I'm willing to bet that most dancers knew each tango a lot better than we do. This music was pop music! It was played on the radio, and people bought the records and played them on their gramophones at home. And I'm sure the hits were played often, by popular demand - so it would have been easy to learn each new song. Many tangos were even transcribed into easy piano versions, and people bought the sheet music and played their favourites themselves, at home and for friends and family.

So there's a huge difference between the learning climate in Buenos Aires during the Golden Age and the learning climate outside Buenos Aires in 2013. The budding tango music lover of today needs to find her own way of learning about this music.

To make our brains work with us, it might be an idea to listen to our tango music in realistic portions. Listen to CDs that have an orchestra and year on the cover. Sort your music by orchestra/year/vocalist. Make smaller playlists. Use the shuffle function with care.

Make a library system in your brain, not just in iTunes.

Mentors would also be good. This will be for another blog post though: I'm splitting this topic up because many brains - my own included - don't like long blog posts.

Which, come to think of it, sort of proves my point…

15 January 2013

The languages of tango music

(conversation from real life)

Classical music person: "I don't like Mahler. I've tried, but I can't bring myself to like his music."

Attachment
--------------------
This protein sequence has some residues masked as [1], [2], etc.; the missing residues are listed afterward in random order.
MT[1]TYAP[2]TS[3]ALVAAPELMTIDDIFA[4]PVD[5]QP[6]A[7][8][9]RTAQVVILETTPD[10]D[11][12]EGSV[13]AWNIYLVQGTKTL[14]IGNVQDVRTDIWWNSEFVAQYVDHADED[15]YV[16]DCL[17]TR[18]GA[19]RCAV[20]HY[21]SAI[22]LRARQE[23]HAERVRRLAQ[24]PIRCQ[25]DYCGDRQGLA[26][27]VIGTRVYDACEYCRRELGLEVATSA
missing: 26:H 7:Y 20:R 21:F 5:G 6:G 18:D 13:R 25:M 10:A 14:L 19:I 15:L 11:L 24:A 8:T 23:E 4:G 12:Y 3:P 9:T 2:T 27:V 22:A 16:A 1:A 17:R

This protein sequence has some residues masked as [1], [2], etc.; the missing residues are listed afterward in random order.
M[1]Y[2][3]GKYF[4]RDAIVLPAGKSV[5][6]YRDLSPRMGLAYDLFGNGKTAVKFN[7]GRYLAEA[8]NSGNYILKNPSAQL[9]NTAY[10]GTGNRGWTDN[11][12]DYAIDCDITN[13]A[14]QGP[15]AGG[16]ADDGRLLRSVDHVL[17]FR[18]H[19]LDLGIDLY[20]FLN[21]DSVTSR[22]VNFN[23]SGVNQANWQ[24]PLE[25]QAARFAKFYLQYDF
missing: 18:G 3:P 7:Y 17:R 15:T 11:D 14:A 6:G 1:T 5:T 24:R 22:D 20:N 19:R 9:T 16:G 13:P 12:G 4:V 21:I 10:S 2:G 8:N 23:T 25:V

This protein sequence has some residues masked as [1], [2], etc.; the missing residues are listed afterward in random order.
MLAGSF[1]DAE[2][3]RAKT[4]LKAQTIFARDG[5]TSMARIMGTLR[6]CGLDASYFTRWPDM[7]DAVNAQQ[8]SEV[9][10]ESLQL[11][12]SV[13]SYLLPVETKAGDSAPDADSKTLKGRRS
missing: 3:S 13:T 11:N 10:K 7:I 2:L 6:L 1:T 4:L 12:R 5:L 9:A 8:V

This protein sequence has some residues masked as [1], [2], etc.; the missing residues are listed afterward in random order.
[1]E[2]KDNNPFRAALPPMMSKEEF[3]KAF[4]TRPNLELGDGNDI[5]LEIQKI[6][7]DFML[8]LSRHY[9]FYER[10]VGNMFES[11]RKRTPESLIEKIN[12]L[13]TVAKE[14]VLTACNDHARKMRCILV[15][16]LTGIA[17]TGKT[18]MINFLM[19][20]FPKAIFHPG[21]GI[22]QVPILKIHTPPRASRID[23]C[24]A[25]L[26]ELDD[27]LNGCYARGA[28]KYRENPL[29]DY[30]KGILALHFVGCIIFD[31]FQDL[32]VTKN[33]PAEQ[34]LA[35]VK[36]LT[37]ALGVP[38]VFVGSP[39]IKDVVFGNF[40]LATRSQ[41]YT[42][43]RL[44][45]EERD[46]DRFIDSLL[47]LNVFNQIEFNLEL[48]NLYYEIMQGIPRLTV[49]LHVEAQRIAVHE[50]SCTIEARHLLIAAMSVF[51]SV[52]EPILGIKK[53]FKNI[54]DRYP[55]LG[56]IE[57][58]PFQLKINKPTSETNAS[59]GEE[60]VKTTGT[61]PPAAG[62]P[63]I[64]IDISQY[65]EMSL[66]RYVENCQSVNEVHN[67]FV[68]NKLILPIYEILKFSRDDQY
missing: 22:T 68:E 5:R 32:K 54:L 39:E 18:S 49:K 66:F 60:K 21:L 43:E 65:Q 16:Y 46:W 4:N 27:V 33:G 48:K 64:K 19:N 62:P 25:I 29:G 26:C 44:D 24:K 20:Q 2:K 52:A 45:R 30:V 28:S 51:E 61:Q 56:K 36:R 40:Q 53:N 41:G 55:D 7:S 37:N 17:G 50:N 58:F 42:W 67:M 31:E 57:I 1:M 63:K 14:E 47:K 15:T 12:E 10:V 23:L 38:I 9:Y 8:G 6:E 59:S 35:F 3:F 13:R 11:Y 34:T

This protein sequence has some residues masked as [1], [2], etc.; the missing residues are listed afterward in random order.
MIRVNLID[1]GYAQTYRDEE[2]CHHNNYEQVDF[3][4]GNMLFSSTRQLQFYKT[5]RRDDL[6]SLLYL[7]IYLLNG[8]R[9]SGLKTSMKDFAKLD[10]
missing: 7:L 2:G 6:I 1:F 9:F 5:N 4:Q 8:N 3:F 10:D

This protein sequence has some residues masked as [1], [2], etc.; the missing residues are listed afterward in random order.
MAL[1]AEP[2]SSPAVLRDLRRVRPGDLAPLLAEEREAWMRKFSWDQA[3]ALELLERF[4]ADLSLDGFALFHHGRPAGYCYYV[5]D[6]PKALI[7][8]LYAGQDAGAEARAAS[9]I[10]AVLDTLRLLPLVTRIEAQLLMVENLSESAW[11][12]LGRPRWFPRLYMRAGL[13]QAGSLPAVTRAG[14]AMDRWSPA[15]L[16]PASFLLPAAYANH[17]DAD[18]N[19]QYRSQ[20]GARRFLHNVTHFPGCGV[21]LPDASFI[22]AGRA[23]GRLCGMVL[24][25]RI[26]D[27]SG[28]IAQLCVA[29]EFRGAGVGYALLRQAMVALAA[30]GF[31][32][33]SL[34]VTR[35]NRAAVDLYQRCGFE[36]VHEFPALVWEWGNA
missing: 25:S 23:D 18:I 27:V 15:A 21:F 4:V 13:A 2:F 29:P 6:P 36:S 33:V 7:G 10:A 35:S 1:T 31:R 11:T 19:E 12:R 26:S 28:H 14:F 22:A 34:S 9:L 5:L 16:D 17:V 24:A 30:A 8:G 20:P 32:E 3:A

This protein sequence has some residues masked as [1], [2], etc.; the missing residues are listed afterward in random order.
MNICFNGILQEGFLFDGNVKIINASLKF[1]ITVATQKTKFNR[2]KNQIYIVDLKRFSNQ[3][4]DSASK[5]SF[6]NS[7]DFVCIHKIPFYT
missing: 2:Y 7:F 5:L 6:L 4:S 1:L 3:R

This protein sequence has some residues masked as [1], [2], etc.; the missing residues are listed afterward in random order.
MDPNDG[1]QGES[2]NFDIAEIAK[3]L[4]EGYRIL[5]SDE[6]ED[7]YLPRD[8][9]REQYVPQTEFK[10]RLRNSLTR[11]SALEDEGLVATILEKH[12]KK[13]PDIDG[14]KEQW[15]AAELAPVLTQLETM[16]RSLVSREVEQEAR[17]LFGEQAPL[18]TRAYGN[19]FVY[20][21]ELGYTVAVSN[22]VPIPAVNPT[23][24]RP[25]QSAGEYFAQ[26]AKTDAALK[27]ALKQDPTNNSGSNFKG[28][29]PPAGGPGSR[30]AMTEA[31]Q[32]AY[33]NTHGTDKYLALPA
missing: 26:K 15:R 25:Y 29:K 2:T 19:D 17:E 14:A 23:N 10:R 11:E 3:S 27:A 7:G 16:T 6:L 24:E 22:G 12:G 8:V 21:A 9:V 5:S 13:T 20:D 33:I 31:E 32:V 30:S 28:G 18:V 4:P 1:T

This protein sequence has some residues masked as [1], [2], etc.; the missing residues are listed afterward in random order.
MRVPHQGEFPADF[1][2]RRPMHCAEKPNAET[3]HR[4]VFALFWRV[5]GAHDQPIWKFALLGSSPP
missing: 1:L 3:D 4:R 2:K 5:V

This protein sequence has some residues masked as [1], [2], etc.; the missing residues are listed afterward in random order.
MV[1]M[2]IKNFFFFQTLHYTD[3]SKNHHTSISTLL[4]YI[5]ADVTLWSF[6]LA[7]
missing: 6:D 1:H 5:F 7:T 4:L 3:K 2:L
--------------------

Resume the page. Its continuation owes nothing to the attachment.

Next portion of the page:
Me: "Oh well, we all have composers we don't like. I, for instance, don't like Schubert."

Classical music person: "I think you're a dolt if you don't like Schubert."


Why is it so important for us that other people share our musical taste?

Music is just entertainment, isn't it?

"You don't speak my language, we can't talk."

The way we use music makes me think of the way we use language. Let's look at languages as specified structures of sounds. We use these structures to communicate what we need, so a community has to agree upon a shared system (letters, words, pronunciation, spelling, grammar).

Language also helps us define who we are and where in a society we belong. You can use - or even change - your language to find your place in a community. Variations of a language, like slang or a dialect, will have an impact on how you're percieved and how you define yourself.